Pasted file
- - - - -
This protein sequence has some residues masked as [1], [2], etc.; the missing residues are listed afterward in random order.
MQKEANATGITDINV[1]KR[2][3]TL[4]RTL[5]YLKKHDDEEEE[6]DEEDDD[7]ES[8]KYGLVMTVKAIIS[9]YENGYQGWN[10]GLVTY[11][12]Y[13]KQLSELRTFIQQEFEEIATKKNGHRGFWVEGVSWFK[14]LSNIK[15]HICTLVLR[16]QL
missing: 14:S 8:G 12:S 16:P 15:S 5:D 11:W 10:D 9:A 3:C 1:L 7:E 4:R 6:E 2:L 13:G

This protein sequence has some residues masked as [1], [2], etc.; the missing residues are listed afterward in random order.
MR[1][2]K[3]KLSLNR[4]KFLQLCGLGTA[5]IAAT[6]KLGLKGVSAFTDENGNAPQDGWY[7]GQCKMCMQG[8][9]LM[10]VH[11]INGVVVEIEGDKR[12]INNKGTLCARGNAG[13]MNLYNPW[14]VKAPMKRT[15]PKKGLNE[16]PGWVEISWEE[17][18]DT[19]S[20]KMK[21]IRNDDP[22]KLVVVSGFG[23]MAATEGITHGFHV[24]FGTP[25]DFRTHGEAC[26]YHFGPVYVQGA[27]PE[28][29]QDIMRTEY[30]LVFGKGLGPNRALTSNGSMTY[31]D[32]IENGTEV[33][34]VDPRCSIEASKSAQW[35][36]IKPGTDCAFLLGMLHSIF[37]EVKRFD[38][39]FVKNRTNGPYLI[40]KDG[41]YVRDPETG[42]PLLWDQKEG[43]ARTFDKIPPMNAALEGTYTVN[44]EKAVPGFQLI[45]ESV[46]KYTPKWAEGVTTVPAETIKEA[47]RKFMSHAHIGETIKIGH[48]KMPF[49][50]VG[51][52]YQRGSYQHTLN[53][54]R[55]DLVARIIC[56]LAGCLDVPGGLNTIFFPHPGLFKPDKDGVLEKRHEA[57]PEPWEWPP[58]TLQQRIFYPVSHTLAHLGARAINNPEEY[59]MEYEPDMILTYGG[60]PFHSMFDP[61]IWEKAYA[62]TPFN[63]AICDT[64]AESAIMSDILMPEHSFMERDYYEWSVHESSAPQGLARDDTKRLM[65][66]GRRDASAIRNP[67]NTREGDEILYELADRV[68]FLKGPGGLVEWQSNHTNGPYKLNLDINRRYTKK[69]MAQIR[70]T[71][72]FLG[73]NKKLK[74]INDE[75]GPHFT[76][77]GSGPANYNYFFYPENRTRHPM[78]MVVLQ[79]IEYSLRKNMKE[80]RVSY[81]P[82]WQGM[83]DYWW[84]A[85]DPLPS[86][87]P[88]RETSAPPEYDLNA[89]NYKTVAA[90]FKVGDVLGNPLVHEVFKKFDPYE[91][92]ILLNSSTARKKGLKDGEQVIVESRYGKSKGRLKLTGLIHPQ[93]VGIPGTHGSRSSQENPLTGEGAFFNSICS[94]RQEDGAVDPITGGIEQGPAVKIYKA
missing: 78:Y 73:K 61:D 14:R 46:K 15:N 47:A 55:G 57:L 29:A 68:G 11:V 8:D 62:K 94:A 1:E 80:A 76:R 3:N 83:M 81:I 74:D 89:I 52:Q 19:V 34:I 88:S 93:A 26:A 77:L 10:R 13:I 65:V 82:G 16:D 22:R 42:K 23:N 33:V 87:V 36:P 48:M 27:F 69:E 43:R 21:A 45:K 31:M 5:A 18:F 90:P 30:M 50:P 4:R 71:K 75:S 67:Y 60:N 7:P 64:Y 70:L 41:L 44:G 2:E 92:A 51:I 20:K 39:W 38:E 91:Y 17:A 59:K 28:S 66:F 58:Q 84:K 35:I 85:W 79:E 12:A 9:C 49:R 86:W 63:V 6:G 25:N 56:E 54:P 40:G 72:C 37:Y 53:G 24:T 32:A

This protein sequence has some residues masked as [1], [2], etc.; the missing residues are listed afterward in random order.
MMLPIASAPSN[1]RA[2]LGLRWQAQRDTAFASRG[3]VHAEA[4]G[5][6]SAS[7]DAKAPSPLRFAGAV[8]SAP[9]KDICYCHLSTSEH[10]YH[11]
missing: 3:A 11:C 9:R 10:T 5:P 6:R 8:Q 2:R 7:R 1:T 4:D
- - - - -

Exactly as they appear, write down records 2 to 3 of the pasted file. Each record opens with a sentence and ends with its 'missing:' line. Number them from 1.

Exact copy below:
This protein sequence has some residues masked as [1], [2], etc.; the missing residues are listed afterward in random order.
MR[1][2]K[3]KLSLNR[4]KFLQLCGLGTA[5]IAAT[6]KLGLKGVSAFTDENGNAPQDGWY[7]GQCKMCMQG[8][9]LM[10]VH[11]INGVVVEIEGDKR[12]INNKGTLCARGNAG[13]MNLYNPW[14]VKAPMKRT[15]PKKGLNE[16]PGWVEISWEE[17][18]DT[19]S[20]KMK[21]IRNDDP[22]KLVVVSGFG[23]MAATEGITHGFHV[24]FGTP[25]DFRTHGEAC[26]YHFGPVYVQGA[27]PE[28][29]QDIMRTEY[30]LVFGKGLGPNRALTSNGSMTY[31]D[32]IENGTEV[33][34]VDPRCSIEASKSAQW[35][36]IKPGTDCAFLLGMLHSIF[37]EVKRFD[38][39]FVKNRTNGPYLI[40]KDG[41]YVRDPETG[42]PLLWDQKEG[43]ARTFDKIPPMNAALEGTYTVN[44]EKAVPGFQLI[45]ESV[46]KYTPKWAEGVTTVPAETIKEA[47]RKFMSHAHIGETIKIGH[48]KMPF[49][50]VG[51][52]YQRGSYQHTLN[53][54]R[55]DLVARIIC[56]LAGCLDVPGGLNTIFFPHPGLFKPDKDGVLEKRHEA[57]PEPWEWPP[58]TLQQRIFYPVSHTLAHLGARAINNPEEY[59]MEYEPDMILTYGG[60]PFHSMFDP[61]IWEKAYA[62]TPFN[63]AICDT[64]AESAIMSDILMPEHSFMERDYYEWSVHESSAPQGLARDDTKRLM[65][66]GRRDASAIRNP[67]NTREGDEILYELADRV[68]FLKGPGGLVEWQSNHTNGPYKLNLDINRRYTKK[69]MAQIR[70]T[71][72]FLG[73]NKKLK[74]INDE[75]GPHFT[76][77]GSGPANYNYFFYPENRTRHPM[78]MVVLQ[79]IEYSLRKNMKE[80]RVSY[81]P[82]WQGM[83]DYWW[84]A[85]DPLPS[86][87]P[88]RETSAPPEYDLNA[89]NYKTVAA[90]FKVGDVLGNPLVHEVFKKFDPYE[91][92]ILLNSSTARKKGLKDGEQVIVESRYGKSKGRLKLTGLIHPQ[93]VGIPGTHGSRSSQENPLTGEGAFFNSICS[94]RQEDGAVDPITGGIEQGPAVKIYKA
missing: 78:Y 73:K 61:D 14:R 46:K 15:N 47:A 55:G 57:L 29:A 68:G 11:V 8:D 62:K 94:A 1:E 80:A 76:R 3:N 83:M 81:I 74:D 89:I 52:Q 19:V 34:I 88:S 93:A 26:A 77:L 10:R 13:I 65:V 82:G 16:D 22:R 42:K 23:N 33:V 87:V 36:P 48:M 27:F 69:E 43:R 21:A 45:K 31:M 5:A 18:F 90:P 30:M 50:P 4:R 71:K 75:S 67:Y 60:N 7:P 64:Y 70:L 41:L 44:G 2:E 92:A 51:I 20:K 39:W 38:E 91:Y 17:A 59:K 28:S 66:F 58:Q 84:K 35:I 85:W 79:E 12:A 9:C 49:R 86:W 63:V 6:G 25:N 56:E 54:P 40:G 72:C 37:Y 53:G 24:T 32:A

This protein sequence has some residues masked as [1], [2], etc.; the missing residues are listed afterward in random order.
MMLPIASAPSN[1]RA[2]LGLRWQAQRDTAFASRG[3]VHAEA[4]G[5][6]SAS[7]DAKAPSPLRFAGAV[8]SAP[9]KDICYCHLSTSEH[10]YH[11]
missing: 3:A 11:C 9:R 10:T 5:P 6:R 8:Q 2:R 7:R 1:T 4:D